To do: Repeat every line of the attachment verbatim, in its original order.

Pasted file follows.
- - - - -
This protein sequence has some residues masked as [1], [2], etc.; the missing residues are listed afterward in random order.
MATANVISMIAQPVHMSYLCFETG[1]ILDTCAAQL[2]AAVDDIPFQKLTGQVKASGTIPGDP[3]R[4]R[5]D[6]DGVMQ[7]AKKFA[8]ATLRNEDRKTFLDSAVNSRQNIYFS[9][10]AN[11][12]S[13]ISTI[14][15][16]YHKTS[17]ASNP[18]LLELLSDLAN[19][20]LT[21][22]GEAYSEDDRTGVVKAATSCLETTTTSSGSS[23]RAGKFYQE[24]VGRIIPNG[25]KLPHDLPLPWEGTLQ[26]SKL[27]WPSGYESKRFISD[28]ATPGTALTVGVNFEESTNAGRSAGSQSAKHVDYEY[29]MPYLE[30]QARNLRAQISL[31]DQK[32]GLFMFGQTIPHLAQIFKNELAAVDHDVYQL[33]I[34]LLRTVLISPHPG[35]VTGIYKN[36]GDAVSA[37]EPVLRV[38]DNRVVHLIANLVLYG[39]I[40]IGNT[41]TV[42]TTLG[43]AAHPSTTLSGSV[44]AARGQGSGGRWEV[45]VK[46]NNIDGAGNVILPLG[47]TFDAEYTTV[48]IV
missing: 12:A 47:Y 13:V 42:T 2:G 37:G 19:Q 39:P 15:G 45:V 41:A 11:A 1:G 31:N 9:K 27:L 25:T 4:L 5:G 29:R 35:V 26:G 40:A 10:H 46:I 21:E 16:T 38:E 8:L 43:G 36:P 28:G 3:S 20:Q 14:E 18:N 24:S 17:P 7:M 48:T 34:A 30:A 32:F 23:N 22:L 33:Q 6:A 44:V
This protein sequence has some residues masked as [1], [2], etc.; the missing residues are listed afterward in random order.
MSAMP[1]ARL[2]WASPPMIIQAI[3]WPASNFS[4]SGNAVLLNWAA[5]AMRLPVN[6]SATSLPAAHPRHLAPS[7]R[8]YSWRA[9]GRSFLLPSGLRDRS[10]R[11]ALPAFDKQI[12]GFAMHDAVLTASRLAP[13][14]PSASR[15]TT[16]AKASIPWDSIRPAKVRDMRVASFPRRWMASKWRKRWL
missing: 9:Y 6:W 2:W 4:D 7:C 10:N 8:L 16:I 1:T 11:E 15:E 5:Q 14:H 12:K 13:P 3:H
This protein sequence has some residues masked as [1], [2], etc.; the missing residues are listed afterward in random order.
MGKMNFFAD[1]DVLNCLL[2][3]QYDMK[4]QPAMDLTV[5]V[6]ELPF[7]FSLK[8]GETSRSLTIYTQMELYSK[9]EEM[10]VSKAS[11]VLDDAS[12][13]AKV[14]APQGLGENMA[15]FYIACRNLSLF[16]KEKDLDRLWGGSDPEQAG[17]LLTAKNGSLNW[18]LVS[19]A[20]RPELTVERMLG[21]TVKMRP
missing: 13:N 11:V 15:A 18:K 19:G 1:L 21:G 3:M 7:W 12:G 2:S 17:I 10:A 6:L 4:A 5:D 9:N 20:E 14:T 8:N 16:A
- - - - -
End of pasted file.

This protein sequence has some residues masked as [1], [2], etc.; the missing residues are listed afterward in random order.
MATANVISMIAQPVHMSYLCFETG[1]ILDTCAAQL[2]AAVDDIPFQKLTGQVKASGTIPGDP[3]R[4]R[5]D[6]DGVMQ[7]AKKFA[8]ATLRNEDRKTFLDSAVNSRQNIYFS[9][10]AN[11][12]S[13]ISTI[14][15][16]YHKTS[17]ASNP[18]LLELLSDLAN[19][20]LT[21][22]GEAYSEDDRTGVVKAATSCLETTTTSSGSS[23]RAGKFYQE[24]VGRIIPNG[25]KLPHDLPLPWEGTLQ[26]SKL[27]WPSGYESKRFISD[28]ATPGTALTVGVNFEESTNAGRSAGSQSAKHVDYEY[29]MPYLE[30]QARNLRAQISL[31]DQK[32]GLFMFGQTIPHLAQIFKNELAAVDHDVYQL[33]I[34]LLRTVLISPHPG[35]VTGIYKN[36]GDAVSA[37]EPVLRV[38]DNRVVHLIANLVLYG[39]I[40]IGNT[41]TV[42]TTLG[43]AAHPSTTLSGSV[44]AARGQGSGGRWEV[45]VK[46]NNIDGAGNVILPLG[47]TFDAEYTTV[48]IV
missing: 12:A 47:Y 13:V 42:T 2:G 37:G 19:Q 39:P 15:G 45:V 41:A 11:A 1:G 31:N 9:K 27:L 25:T 4:L 5:G 29:R 35:V 26:G 40:A 10:H 46:I 21:E 16:T 38:E 8:L 43:G 36:P 28:G 3:S 20:Q 14:E 18:N 24:S 17:P 7:M 48:T 34:A 30:A 32:F 23:N 22:L 33:Q 6:A 44:V
This protein sequence has some residues masked as [1], [2], etc.; the missing residues are listed afterward in random order.
MSAMP[1]ARL[2]WASPPMIIQAI[3]WPASNFS[4]SGNAVLLNWAA[5]AMRLPVN[6]SATSLPAAHPRHLAPS[7]R[8]YSWRA[9]GRSFLLPSGLRDRS[10]R[11]ALPAFDKQI[12]GFAMHDAVLTASRLAP[13][14]PSASR[15]TT[16]AKASIPWDSIRPAKVRDMRVASFPRRWMASKWRKRWL
missing: 9:Y 6:W 2:W 4:D 7:C 10:N 8:L 16:I 1:T 11:E 15:E 5:Q 14:H 12:K 13:P 3:H
This protein sequence has some residues masked as [1], [2], etc.; the missing residues are listed afterward in random order.
MGKMNFFAD[1]DVLNCLL[2][3]QYDMK[4]QPAMDLTV[5]V[6]ELPF[7]FSLK[8]GETSRSLTIYTQMELYSK[9]EEM[10]VSKAS[11]VLDDAS[12][13]AKV[14]APQGLGENMA[15]FYIACRNLSLF[16]KEKDLDRLWGGSDPEQAG[17]LLTAKNGSLNW[18]LVS[19]A[20]RPELTVERMLG[21]TVKMRP
missing: 13:N 11:V 15:A 18:K 19:G 1:L 21:G 3:M 7:W 12:G 2:S 17:I 10:A 6:L 4:A 5:D 9:N 20:E 14:T 8:N 16:A